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ProZ quotation requests - a waste of time?
Thread poster: Andrew Catford

Andrew Catford  Identity Verified
United States
Local time: 12:05
Member (2008)
German to English
Sep 1, 2009

I've had a series of requests for price quotes in recent weeks. From here in the US and from Germany. All from agencies who have sent their invitation via the ProZ.com directory.

The requests all have several characteristics in common.

- They all want to know "your lowest rate" despite the fact that my rates are published in my ProZ profile..
- They are clearly written by someone taking a shotgun approach to finding translators by firing off numerous requests.
- They all want something special for their "lowest rate" such as expertise in DTP or really exotic subject matter.
- They give no indication of the content beyond a vague file name.
- They all lack sufficient professional courtesy to respond to a quote or inform me that another translator has been found. (Maybe they are too busy "multitasking").

Sure, I can name names, but it's probably against the rules here on ProZ.

I am reminded of some lessons from a former life as a construction manager.

1) A public newspaper advertisement for an employment position is a sure sign thet the employer thinks almost anyone can do the job. Beyond some minimal language pair qualifications, the same thing seems to be true of these agencies.
2) When someone asks you to review your bid and give them a better price, promise to do so. Then return with a higher price. Explain that you did not fully understand the difficulty of the project when you first reviewed it. Suddenly the first quote seems attractive!

As I said, these emails came through the ProZ.com directory. Is it beyond the technical ability of ProZ to
1) track the number of mailings sent out under a single subject heading and attach a number to my copy (e.g. 21/35)
or
2) allow me to search ProZ to determine how many other translators receeived the same message?

Meanwhile, I'm changing my rates to scare off the bottom feeders.


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Robert Forstag  Identity Verified
United States
Local time: 14:05
Member (2003)
Spanish to English
+ ...
I've had the same experience Sep 1, 2009

I've received similar "mass mail" letters seeking a Spanish-to-English translator. I typically do not respond to such mails, because I am sure that there is always someone with the ostensible qualifications willing to quickly agree to do the job at a very low rate.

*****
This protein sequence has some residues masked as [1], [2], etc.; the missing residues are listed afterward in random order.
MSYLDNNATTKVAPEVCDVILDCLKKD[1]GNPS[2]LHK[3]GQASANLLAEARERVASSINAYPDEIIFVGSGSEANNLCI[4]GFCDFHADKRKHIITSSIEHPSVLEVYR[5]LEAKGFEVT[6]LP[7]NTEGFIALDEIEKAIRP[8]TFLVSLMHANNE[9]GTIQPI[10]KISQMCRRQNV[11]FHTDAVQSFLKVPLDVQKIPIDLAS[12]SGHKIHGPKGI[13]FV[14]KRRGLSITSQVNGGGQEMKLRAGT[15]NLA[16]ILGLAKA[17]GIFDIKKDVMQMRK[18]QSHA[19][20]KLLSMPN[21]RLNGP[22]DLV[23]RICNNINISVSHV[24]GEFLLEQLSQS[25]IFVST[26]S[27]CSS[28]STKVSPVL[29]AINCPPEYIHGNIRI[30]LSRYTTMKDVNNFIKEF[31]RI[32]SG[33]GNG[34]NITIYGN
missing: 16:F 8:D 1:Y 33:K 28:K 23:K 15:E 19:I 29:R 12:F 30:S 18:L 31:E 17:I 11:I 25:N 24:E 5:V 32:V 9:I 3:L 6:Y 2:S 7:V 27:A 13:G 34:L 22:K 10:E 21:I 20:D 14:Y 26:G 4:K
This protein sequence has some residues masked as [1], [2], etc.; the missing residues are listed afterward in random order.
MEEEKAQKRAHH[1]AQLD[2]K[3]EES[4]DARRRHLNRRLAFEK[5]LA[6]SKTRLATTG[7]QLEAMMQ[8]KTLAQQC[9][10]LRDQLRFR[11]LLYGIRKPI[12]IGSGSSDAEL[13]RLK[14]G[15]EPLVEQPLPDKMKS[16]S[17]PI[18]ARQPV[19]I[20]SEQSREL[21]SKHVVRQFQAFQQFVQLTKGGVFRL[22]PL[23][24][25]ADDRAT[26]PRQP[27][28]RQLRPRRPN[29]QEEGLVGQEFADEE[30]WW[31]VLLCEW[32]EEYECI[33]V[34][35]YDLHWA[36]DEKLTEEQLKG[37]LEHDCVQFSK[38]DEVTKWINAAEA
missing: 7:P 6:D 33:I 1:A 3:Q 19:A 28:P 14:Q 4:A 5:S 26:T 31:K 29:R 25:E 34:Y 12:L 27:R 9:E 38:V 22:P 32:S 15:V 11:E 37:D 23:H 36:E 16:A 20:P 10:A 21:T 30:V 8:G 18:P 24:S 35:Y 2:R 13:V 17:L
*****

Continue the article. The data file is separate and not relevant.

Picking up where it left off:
In passing, I would note that the same phenomenon often applies to jobs posted on the site. Just now, I saw a post offering 2 cents a word for a million-word job.....


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Nicole Schnell  Identity Verified
United States
Local time: 11:05
English to German
+ ...
Also: The tonality Sep 1, 2009

Is it just me, or has the overall tonality of such mass mails changed as well? I am not interested in being "recruited", I don't want to "register", I don't want to "sign up" and I most certainly don't want to be "listed" on any translation broker website (hey, at no charge! ).

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Taña Dalglish
Jamaica
Local time: 13:05
Member (2008)
Spanish to English
+ ...
Agree with you Robert Sep 1, 2009

Robert quoted "In passing, I would note that the same phenomenon often applies to jobs posted on the site. Just now, I saw a post offering 2 cents a word for a million-word job.....".

It is indeed a very sad occurrence and it is all too common nowadays. In fact, last week, there were two similar occurrences, if not more, and both were rush jobs at that (weekends) - one being 30,000 words in a day and a half and at the same lousy rate (between US$ 0.02 - 0.03 cents). Furthermore, they are specialized areas. What is perhaps sadder is that there are still bidders. Recruiters and agencies appear to have some over a barrel! Why is this being accepted? This is not slavery? Why must they always hold the handle and we hold the blade? I find this a totally insulting to our profession and I have often pondered how this practice can be ended - but I suppose it is the law of supply and demand?

Sorry all - enough of my ranting and raving!

Regards.

Taña